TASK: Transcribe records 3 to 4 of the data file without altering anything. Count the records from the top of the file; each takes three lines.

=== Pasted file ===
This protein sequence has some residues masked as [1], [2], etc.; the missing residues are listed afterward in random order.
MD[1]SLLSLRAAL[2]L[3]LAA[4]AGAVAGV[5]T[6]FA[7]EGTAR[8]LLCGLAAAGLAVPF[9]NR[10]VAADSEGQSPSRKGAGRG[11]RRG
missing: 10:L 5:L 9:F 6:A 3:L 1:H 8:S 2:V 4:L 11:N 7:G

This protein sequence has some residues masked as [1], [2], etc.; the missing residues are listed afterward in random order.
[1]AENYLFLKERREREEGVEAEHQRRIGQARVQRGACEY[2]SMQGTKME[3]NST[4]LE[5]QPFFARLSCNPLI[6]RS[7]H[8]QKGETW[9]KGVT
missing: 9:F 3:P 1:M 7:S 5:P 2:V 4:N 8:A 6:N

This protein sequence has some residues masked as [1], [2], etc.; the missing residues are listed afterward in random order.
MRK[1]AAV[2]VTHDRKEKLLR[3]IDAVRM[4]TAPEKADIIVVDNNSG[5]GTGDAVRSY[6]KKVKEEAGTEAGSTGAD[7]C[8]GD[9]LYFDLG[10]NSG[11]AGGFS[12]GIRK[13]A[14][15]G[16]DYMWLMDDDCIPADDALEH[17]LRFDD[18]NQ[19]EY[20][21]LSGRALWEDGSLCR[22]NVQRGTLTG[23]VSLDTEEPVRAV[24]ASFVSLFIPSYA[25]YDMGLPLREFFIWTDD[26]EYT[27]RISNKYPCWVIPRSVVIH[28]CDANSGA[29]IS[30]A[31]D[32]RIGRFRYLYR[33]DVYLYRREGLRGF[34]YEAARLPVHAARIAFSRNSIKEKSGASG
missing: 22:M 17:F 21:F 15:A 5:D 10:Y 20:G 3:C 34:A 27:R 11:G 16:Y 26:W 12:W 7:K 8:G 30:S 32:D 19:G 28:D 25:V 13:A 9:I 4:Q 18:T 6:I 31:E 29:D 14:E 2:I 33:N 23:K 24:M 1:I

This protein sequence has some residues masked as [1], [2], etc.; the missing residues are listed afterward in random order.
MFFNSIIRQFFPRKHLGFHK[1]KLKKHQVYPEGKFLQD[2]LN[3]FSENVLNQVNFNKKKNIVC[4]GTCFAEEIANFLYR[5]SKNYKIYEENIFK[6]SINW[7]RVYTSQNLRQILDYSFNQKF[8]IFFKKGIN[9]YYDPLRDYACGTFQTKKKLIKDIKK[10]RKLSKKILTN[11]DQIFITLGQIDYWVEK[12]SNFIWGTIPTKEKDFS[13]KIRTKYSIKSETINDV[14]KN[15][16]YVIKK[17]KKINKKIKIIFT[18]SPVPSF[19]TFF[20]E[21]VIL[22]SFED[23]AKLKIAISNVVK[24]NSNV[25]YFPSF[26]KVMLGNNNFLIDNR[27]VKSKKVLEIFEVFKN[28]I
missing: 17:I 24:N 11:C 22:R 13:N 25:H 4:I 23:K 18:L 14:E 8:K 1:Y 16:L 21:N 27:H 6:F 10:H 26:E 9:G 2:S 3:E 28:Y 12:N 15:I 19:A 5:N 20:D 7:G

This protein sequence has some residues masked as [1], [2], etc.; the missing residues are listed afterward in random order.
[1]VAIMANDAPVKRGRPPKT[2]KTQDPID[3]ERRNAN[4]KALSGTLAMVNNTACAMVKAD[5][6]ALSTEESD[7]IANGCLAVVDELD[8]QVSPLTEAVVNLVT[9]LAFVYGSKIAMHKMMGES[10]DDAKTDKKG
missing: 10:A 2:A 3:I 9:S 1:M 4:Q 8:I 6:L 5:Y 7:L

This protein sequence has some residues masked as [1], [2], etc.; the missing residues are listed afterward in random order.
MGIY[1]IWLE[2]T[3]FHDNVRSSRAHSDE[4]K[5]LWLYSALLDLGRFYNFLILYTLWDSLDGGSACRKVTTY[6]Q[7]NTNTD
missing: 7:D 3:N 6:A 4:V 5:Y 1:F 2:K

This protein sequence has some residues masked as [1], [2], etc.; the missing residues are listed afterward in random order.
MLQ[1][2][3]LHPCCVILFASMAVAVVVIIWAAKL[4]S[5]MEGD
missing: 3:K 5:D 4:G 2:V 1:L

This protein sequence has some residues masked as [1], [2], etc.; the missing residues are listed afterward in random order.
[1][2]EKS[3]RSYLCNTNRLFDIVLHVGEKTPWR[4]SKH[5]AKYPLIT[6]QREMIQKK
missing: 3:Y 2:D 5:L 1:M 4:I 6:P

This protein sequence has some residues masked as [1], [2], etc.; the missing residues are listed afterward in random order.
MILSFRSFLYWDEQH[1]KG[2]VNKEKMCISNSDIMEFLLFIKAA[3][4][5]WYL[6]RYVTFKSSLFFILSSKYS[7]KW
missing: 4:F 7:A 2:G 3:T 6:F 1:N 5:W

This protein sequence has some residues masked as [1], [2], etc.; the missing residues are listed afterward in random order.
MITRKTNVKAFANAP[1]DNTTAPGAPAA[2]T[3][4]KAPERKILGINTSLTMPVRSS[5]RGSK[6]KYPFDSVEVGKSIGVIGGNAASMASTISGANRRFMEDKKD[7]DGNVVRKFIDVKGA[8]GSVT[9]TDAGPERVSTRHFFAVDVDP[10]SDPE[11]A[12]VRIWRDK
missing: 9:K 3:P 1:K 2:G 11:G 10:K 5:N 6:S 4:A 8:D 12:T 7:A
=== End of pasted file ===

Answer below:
This protein sequence has some residues masked as [1], [2], etc.; the missing residues are listed afterward in random order.
MRK[1]AAV[2]VTHDRKEKLLR[3]IDAVRM[4]TAPEKADIIVVDNNSG[5]GTGDAVRSY[6]KKVKEEAGTEAGSTGAD[7]C[8]GD[9]LYFDLG[10]NSG[11]AGGFS[12]GIRK[13]A[14][15]G[16]DYMWLMDDDCIPADDALEH[17]LRFDD[18]NQ[19]EY[20][21]LSGRALWEDGSLCR[22]NVQRGTLTG[23]VSLDTEEPVRAV[24]ASFVSLFIPSYA[25]YDMGLPLREFFIWTDD[26]EYT[27]RISNKYPCWVIPRSVVIH[28]CDANSGA[29]IS[30]A[31]D[32]RIGRFRYLYR[33]DVYLYRREGLRGF[34]YEAARLPVHAARIAFSRNSIKEKSGASG
missing: 22:M 17:F 21:F 15:A 5:D 10:Y 20:G 3:C 34:A 27:R 11:G 16:Y 26:W 12:W 7:K 8:G 30:S 32:D 19:G 28:D 25:V 13:A 9:I 4:Q 18:T 6:I 31:E 29:D 14:E 2:I 33:N 23:K 24:M 1:I

This protein sequence has some residues masked as [1], [2], etc.; the missing residues are listed afterward in random order.
MFFNSIIRQFFPRKHLGFHK[1]KLKKHQVYPEGKFLQD[2]LN[3]FSENVLNQVNFNKKKNIVC[4]GTCFAEEIANFLYR[5]SKNYKIYEENIFK[6]SINW[7]RVYTSQNLRQILDYSFNQKF[8]IFFKKGIN[9]YYDPLRDYACGTFQTKKKLIKDIKK[10]RKLSKKILTN[11]DQIFITLGQIDYWVEK[12]SNFIWGTIPTKEKDFS[13]KIRTKYSIKSETINDV[14]KN[15][16]YVIKK[17]KKINKKIKIIFT[18]SPVPSF[19]TFF[20]E[21]VIL[22]SFED[23]AKLKIAISNVVK[24]NSNV[25]YFPSF[26]KVMLGNNNFLIDNR[27]VKSKKVLEIFEVFKN[28]I
missing: 17:I 24:N 11:C 22:R 13:N 25:H 4:I 23:K 18:L 14:E 8:K 1:Y 16:L 21:N 27:H 6:F 10:H 26:E 9:G 2:S 3:E 28:Y 12:N 15:I 19:A 5:N 20:D 7:G